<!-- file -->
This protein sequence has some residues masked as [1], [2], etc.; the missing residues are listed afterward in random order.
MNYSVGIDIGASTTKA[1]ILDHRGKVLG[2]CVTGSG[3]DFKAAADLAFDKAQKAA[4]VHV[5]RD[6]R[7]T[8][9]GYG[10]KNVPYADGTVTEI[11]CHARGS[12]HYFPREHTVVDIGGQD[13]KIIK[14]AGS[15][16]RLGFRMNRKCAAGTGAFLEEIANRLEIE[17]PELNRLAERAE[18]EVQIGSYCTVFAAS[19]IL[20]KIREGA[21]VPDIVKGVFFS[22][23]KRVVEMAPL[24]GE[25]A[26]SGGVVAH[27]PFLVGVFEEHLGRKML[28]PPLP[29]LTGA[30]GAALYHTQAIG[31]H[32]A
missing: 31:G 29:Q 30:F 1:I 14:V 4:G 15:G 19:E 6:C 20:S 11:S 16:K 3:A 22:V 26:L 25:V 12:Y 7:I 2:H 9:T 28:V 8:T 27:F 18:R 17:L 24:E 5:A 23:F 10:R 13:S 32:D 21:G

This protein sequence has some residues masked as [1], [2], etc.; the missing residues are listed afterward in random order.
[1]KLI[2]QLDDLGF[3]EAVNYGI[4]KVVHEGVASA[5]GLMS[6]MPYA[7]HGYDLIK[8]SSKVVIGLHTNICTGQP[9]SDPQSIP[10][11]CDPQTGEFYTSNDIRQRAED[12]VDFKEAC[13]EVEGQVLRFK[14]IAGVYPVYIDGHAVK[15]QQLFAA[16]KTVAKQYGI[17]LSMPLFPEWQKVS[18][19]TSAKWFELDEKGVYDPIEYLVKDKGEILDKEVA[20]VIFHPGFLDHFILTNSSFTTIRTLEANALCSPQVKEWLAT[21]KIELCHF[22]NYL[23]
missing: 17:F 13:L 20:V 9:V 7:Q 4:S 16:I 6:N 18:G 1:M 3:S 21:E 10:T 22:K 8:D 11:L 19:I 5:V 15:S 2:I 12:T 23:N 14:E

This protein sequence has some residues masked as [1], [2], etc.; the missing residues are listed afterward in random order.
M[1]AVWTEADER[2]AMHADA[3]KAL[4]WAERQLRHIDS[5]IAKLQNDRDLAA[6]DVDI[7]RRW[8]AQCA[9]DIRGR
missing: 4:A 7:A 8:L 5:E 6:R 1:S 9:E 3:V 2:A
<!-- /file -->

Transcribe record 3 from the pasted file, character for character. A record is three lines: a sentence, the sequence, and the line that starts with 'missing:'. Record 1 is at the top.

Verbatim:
This protein sequence has some residues masked as [1], [2], etc.; the missing residues are listed afterward in random order.
M[1]AVWTEADER[2]AMHADA[3]KAL[4]WAERQLRHIDS[5]IAKLQNDRDLAA[6]DVDI[7]RRW[8]AQCA[9]DIRGR
missing: 4:A 7:A 8:L 5:E 6:R 1:S 9:E 3:V 2:A